This Week in Liturgy: Sorrow and Joy

By Thomas Palanza, Jr.

The past few days of liturgy have been pretty serious, solemn, and sorrowful.  Normal Mondays are difficult enough to get through, but this past Monday was also burdened with the extra weight of contemplating the cross.  “No rest for the weary” perfectly describes the choice of celebrating our Lady of Sorrows immediately after the Exaltation of the Cross.  And to round it all off?  How about some death?  Two days ago we celebrated the martyrdoms of Saints Cornelius and Cyprian.  That’s a lot of sad stuff to think about for three days straight, even for a serious person like myself!

The Church, however, does not exist to burden us; so if I’ve found the last few days burdens, rather than celebrations, then I’m probably doing something wrong.  In such a situation, I turned to someone who had been there and done that before me – a growing personal favorite of mine: St. Teresa Benedicta of the Cross (aka, Edith Stein).  For those unfamiliar with her, Teresa was born in Germany, 1891, in a Jewish family, lost interest in religion and faith for most of her young adult life as she studied philosophy, then had a conversion, became Catholic, joined the Carmelites, and was killed (martyred) in 1942.  She had plenty of experience of sorrow: not only did many of her close friends die in WWI, but she volunteered as a nurse during the war and watched many of her patients suffer and die; and though well qualified, she was not given a teaching position at a university in Germany, mainly because she was a woman; and in 1942 she was taken to Auschwitz due to her Jewish heritage where she was gassed a few days after arriving.

I know, I’m not helping to lighten the mood.  But, in fact, the mood – our situation of living in the world – cannot be lightened in a way that makes it less serious, or solemn, or even sorrowful; life is full of pain and Christianity does not try to sugar coat and hide this fact.  Our situation can, however, be illuminated by our faith and nevertheless be seen as cause for celebration.  Our suffering can be celebrated.  How is this possible?  How can we celebrate the cross, our Lady of Sorrows, or the murder of our sisters and brothers?  I would like to offer a few passages from Teresa, taken from Volume 4 of her Collected Works, where she focuses on the proper way a Christian should view suffering.  The passages are from chapter 3, which I would suggest reading all of when you have the time.  Teresa’s context should be kept in mind while reading her: she was very well educated, zealous about her new faith, witnessed a great amount of suffering and sorrow during her life (she watched the world destabilize into war twice), and had her fellow cloistered community members in mind as the intended audience of her writing, not the public at large.  My own take away from the chapter is reflected in the passages I selected – Christian suffering happens in community, for community.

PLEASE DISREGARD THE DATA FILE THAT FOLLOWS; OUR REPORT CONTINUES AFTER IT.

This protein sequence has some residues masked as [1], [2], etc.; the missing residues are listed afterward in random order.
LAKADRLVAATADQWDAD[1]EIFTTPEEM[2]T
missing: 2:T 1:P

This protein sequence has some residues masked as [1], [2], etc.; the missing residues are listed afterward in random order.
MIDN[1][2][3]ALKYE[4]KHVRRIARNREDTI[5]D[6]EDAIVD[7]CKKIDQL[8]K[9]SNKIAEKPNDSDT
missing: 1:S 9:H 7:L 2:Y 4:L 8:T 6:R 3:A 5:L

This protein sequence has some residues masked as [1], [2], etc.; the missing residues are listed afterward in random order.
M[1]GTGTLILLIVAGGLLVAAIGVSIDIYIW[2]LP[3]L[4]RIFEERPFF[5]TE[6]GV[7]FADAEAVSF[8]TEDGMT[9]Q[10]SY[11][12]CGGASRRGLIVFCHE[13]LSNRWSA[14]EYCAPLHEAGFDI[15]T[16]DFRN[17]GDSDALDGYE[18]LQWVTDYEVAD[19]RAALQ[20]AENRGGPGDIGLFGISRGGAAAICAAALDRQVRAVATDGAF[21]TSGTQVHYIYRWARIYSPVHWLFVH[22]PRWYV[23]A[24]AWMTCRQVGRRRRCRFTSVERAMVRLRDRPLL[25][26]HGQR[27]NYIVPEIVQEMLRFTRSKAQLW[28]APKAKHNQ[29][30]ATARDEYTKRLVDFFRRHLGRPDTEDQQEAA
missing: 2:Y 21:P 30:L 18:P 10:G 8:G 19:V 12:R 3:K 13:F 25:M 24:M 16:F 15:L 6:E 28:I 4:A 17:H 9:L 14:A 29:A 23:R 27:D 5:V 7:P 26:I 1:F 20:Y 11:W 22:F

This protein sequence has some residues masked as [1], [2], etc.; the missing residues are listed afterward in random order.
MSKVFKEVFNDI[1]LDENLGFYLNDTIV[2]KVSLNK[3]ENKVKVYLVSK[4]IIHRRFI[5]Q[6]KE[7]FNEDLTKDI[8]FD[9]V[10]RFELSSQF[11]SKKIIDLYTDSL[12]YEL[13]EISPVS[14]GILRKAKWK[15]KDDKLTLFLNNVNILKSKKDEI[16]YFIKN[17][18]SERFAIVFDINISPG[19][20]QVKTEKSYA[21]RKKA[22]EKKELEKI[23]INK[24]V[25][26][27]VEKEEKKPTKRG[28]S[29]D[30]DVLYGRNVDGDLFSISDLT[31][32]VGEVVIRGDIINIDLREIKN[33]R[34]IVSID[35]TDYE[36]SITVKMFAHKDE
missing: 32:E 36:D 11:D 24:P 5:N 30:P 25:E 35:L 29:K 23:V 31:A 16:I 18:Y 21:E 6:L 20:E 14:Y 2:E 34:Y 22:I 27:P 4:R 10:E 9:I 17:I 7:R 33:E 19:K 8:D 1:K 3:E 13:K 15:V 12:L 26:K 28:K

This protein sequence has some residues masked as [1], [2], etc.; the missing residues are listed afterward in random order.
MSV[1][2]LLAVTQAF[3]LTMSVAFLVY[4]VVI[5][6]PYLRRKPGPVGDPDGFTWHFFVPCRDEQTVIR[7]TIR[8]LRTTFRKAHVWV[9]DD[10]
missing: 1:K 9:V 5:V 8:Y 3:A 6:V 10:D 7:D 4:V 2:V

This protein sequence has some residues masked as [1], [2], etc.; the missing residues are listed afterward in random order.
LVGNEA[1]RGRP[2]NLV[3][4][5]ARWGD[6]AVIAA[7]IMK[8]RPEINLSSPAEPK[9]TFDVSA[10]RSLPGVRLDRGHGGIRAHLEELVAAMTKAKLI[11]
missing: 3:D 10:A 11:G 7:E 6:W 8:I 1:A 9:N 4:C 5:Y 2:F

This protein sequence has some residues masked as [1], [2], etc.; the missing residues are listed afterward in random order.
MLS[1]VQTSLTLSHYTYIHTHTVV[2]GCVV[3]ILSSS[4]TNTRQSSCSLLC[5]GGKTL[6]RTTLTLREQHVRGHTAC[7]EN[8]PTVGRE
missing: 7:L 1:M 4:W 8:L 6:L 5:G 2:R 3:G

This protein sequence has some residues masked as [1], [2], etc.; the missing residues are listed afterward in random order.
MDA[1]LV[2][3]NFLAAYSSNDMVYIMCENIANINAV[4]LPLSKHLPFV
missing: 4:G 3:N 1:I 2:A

The Savior is not alone on the way of the cross. Not only are there adversaries around him who oppress him, but also people who succor him. The archetype of followers of the cross for all time is the Mother of God. Typical of those who submit to the suffering inflicted on them and experience his blessing by bearing it is Simon of Cyrene. Representative of those who love him and yearn to serve the Lord is Veronica. Everyone who, in the course of time, has borne an onerous destiny in remembrance of the suffering Savior or who has freely taken up works of expiation has by doing so canceled some of the mighty load of human sin and has helped the Lord carry his burden. Or rather, Christ the head effects expiation in these members of his Mystical Body who put themselves, body and soul, at his disposal for carrying out his work of salvation.

But because being one with Christ is our sanctity, and progressively becoming one with him our happiness on earth, the love of the cross in no way contradicts being a joyful child of God. Helping Christ carry his cross fills one with a strong and pure joy, and those who may and can do so, the builders of God’s kingdom, are the most authentic children of God. And so those who have a predilection for the way of the cross by no means deny that Good Friday is past and that the work of salvation has been accomplished. Only those who are saved, only children of grace, can in fact be bearers of Christ’s cross. Only in union with the divine Head does human suffering take on expiatory power. To suffer and to be happy although suffering, to have one’s feet on the earth, to walk on the dirty and rough paths of this earth and yet to be enthroned with Christ at the Father’s right hand, to laugh and cry with the children of this world and ceaselessly to sing the praises of God with the choirs of angels – this is the life of the Christian until the morning of eternity breaks forth.

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